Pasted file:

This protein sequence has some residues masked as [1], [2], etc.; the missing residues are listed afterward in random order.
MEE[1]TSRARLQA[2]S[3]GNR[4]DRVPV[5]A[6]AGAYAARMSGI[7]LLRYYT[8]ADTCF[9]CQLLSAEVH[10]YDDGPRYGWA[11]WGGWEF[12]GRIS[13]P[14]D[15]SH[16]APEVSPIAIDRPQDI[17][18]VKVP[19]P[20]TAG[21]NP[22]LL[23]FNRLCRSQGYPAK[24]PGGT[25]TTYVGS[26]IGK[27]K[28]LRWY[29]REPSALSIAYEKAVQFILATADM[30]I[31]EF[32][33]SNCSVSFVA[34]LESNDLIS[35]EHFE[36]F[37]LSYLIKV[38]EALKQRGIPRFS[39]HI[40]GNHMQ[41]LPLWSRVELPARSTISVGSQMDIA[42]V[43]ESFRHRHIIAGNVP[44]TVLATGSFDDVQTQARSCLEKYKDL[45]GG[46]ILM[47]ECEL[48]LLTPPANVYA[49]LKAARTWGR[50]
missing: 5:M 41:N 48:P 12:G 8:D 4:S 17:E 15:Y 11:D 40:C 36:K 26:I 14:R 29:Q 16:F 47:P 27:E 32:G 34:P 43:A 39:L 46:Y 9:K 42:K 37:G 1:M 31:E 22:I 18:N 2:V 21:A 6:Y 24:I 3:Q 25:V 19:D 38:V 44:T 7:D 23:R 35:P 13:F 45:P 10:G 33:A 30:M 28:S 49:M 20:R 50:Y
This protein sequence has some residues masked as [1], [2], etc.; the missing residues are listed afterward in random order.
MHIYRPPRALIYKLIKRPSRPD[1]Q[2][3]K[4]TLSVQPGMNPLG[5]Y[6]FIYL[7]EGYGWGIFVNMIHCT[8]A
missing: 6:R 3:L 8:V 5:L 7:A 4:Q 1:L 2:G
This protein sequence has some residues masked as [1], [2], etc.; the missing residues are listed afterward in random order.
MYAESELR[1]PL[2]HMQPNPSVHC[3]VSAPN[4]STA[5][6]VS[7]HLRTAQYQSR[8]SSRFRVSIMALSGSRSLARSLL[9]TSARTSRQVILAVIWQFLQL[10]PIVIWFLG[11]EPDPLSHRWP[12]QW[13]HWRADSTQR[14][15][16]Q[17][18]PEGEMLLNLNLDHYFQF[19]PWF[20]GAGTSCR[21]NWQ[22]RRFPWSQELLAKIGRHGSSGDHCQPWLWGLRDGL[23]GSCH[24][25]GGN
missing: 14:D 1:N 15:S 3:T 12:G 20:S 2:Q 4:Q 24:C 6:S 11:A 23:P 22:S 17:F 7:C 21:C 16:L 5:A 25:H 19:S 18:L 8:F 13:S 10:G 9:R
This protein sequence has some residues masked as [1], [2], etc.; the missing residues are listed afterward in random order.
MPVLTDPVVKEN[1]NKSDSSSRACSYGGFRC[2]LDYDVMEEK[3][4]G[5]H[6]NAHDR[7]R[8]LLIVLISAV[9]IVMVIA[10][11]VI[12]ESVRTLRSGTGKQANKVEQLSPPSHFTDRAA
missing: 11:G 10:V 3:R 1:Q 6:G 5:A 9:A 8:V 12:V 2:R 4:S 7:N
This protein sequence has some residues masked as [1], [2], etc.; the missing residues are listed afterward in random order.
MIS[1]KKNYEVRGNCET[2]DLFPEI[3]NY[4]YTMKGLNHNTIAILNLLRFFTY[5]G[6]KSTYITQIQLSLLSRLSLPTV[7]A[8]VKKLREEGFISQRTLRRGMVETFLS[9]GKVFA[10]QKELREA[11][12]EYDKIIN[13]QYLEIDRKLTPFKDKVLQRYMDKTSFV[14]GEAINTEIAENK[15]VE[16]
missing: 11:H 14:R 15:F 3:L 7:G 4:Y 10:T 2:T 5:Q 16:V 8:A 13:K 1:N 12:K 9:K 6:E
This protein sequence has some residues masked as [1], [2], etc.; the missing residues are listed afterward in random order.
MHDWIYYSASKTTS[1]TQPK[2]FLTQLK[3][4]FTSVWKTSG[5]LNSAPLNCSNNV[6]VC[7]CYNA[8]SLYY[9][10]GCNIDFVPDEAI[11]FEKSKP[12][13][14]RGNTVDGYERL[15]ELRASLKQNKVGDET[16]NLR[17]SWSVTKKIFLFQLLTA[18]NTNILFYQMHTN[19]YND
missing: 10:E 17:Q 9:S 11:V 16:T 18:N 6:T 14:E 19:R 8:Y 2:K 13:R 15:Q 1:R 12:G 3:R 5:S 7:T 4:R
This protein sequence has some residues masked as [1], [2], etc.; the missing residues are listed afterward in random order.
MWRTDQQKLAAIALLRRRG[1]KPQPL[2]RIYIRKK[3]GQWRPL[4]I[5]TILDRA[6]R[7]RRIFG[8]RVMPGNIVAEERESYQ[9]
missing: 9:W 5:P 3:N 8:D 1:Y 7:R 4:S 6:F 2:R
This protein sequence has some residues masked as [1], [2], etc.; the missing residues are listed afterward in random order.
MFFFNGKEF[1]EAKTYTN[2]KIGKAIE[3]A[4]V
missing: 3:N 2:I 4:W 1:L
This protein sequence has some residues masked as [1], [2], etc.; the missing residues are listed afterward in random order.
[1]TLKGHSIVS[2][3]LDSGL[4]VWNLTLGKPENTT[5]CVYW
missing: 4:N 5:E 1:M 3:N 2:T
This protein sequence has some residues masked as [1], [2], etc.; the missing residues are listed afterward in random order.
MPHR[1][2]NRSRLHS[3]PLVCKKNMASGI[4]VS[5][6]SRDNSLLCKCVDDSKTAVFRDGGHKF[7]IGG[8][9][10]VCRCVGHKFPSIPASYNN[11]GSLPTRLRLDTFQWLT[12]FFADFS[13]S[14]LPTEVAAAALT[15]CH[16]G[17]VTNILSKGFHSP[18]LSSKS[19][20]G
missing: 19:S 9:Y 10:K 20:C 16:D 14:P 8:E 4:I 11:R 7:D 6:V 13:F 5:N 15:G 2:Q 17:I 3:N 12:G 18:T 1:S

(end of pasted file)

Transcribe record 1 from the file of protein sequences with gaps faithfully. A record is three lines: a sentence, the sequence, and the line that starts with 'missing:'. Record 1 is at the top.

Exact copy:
This protein sequence has some residues masked as [1], [2], etc.; the missing residues are listed afterward in random order.
MEE[1]TSRARLQA[2]S[3]GNR[4]DRVPV[5]A[6]AGAYAARMSGI[7]LLRYYT[8]ADTCF[9]CQLLSAEVH[10]YDDGPRYGWA[11]WGGWEF[12]GRIS[13]P[14]D[15]SH[16]APEVSPIAIDRPQDI[17][18]VKVP[19]P[20]TAG[21]NP[22]LL[23]FNRLCRSQGYPAK[24]PGGT[25]TTYVGS[26]IGK[27]K[28]LRWY[29]REPSALSIAYEKAVQFILATADM[30]I[31]EF[32][33]SNCSVSFVA[34]LESNDLIS[35]EHFE[36]F[37]LSYLIKV[38]EALKQRGIPRFS[39]HI[40]GNHMQ[41]LPLWSRVELPARSTISVGSQMDIA[42]V[43]ESFRHRHIIAGNVP[44]TVLATGSFDDVQTQARSCLEKYKDL[45]GG[46]ILM[47]ECEL[48]LLTPPANVYA[49]LKAARTWGR[50]
missing: 5:M 41:N 48:P 12:G 8:D 4:S 17:E 15:Y 11:D 40:C 36:K 26:I 14:R 29:Q 16:F 47:P 27:E 32:G 34:P 43:A 39:L 46:Y 9:K 42:K 37:G 1:M 31:E 22:I 18:N 2:V 21:A 6:Y 24:I 3:Q 25:V 19:D 38:V 44:T 7:D 23:R 35:P 13:F 45:P 10:G 33:A 30:M 28:S 49:M 20:R 50:Y